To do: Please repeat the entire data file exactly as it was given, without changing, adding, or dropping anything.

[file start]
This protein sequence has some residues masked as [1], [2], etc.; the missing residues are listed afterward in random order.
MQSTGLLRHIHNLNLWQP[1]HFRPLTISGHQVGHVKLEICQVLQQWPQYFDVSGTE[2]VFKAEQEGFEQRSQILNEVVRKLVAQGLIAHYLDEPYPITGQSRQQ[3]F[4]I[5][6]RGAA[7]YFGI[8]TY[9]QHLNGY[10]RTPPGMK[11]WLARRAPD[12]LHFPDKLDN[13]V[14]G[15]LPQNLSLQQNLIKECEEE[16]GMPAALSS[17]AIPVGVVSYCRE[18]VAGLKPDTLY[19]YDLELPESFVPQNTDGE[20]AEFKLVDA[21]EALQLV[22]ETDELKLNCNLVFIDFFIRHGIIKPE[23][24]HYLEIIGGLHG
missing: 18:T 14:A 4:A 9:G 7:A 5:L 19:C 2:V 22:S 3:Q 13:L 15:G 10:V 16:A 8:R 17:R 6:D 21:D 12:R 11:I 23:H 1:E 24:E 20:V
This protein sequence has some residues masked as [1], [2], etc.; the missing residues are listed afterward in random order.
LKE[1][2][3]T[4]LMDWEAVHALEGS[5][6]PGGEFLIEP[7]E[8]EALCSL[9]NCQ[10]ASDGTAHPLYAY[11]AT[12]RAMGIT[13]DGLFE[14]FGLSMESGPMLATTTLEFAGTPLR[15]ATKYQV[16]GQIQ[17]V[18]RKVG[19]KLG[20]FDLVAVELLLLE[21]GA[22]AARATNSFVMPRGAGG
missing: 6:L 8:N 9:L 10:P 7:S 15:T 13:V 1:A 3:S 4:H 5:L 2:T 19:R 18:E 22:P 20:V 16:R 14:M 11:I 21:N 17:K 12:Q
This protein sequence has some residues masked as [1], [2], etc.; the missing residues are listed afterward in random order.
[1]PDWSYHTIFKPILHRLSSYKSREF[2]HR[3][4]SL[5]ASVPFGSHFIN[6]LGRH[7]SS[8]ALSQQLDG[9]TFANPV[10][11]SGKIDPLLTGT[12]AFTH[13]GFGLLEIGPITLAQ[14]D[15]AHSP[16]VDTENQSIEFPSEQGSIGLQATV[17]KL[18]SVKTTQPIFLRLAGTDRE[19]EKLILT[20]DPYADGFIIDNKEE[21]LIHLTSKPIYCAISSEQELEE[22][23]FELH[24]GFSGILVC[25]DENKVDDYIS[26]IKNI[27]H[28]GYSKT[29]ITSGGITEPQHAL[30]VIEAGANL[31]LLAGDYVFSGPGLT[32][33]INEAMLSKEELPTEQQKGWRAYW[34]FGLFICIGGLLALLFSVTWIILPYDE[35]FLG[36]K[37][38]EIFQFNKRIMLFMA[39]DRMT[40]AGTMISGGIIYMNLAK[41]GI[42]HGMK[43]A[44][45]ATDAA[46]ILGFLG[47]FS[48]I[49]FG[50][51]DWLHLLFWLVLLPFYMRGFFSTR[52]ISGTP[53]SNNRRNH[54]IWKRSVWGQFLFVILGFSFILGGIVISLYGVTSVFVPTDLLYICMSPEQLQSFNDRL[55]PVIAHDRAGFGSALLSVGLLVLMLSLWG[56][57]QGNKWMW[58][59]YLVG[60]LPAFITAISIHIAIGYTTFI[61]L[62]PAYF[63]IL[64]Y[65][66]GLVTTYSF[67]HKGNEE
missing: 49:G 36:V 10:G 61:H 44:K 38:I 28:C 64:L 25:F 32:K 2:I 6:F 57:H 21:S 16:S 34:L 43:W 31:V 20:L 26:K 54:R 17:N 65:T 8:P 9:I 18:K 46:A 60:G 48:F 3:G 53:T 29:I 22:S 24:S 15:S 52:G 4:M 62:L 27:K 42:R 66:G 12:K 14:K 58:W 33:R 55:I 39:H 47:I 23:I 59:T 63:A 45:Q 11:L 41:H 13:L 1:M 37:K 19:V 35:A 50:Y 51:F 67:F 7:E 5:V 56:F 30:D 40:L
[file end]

This protein sequence has some residues masked as [1], [2], etc.; the missing residues are listed afterward in random order.
MQSTGLLRHIHNLNLWQP[1]HFRPLTISGHQVGHVKLEICQVLQQWPQYFDVSGTE[2]VFKAEQEGFEQRSQILNEVVRKLVAQGLIAHYLDEPYPITGQSRQQ[3]F[4]I[5][6]RGAA[7]YFGI[8]TY[9]QHLNGY[10]RTPPGMK[11]WLARRAPD[12]LHFPDKLDN[13]V[14]G[15]LPQNLSLQQNLIKECEEE[16]GMPAALSS[17]AIPVGVVSYCRE[18]VAGLKPDTLY[19]YDLELPESFVPQNTDGE[20]AEFKLVDA[21]EALQLV[22]ETDELKLNCNLVFIDFFIRHGIIKPE[23][24]HYLEIIGGLHG
missing: 18:T 14:A 4:A 9:G 7:A 5:L 19:C 2:V 22:S 3:Q 13:L 15:G 10:V 16:A 8:R 17:R 6:D 21:D 12:R 11:I 23:H 1:E 24:E 20:V
This protein sequence has some residues masked as [1], [2], etc.; the missing residues are listed afterward in random order.
LKE[1][2][3]T[4]LMDWEAVHALEGS[5][6]PGGEFLIEP[7]E[8]EALCSL[9]NCQ[10]ASDGTAHPLYAY[11]AT[12]RAMGIT[13]DGLFE[14]FGLSMESGPMLATTTLEFAGTPLR[15]ATKYQV[16]GQIQ[17]V[18]RKVG[19]KLG[20]FDLVAVELLLLE[21]GA[22]AARATNSFVMPRGAGG
missing: 6:L 8:N 9:L 10:P 7:S 15:T 13:V 1:A 3:S 4:H 5:L 2:T 19:R 18:E 22:P 20:V 16:R 14:M 11:I 21:N 17:K 12:Q
This protein sequence has some residues masked as [1], [2], etc.; the missing residues are listed afterward in random order.
[1]PDWSYHTIFKPILHRLSSYKSREF[2]HR[3][4]SL[5]ASVPFGSHFIN[6]LGRH[7]SS[8]ALSQQLDG[9]TFANPV[10][11]SGKIDPLLTGT[12]AFTH[13]GFGLLEIGPITLAQ[14]D[15]AHSP[16]VDTENQSIEFPSEQGSIGLQATV[17]KL[18]SVKTTQPIFLRLAGTDRE[19]EKLILT[20]DPYADGFIIDNKEE[21]LIHLTSKPIYCAISSEQELEE[22][23]FELH[24]GFSGILVC[25]DENKVDDYIS[26]IKNI[27]H[28]GYSKT[29]ITSGGITEPQHAL[30]VIEAGANL[31]LLAGDYVFSGPGLT[32][33]INEAMLSKEELPTEQQKGWRAYW[34]FGLFICIGGLLALLFSVTWIILPYDE[35]FLG[36]K[37][38]EIFQFNKRIMLFMA[39]DRMT[40]AGTMISGGIIYMNLAK[41]GI[42]HGMK[43]A[44][45]ATDAA[46]ILGFLG[47]FS[48]I[49]FG[50][51]DWLHLLFWLVLLPFYMRGFFSTR[52]ISGTP[53]SNNRRNH[54]IWKRSVWGQFLFVILGFSFILGGIVISLYGVTSVFVPTDLLYICMSPEQLQSFNDRL[55]PVIAHDRAGFGSALLSVGLLVLMLSLWG[56][57]QGNKWMW[58][59]YLVG[60]LPAFITAISIHIAIGYTTFI[61]L[62]PAYF[63]IL[64]Y[65][66]GLVTTYSF[67]HKGNEE
missing: 49:G 36:V 10:G 61:H 44:K 38:I 28:C 64:L 25:F 32:K 2:I 6:F 57:H 21:S 16:S 34:L 43:W 31:V 20:L 26:K 54:R 17:N 65:T 8:P 9:I 18:K 46:A 60:G 48:F 3:G 53:T 29:I 22:S 24:S 15:S 52:G 4:M 62:L 27:K 42:R 66:G 12:K 14:K 58:W 33:R 55:I 39:H 47:I 23:I 59:T 63:A 45:Q 11:L 41:H 13:L 1:M 37:K 19:V 35:A 50:Y 51:F 67:F 7:E 5:V 56:F 30:D 40:L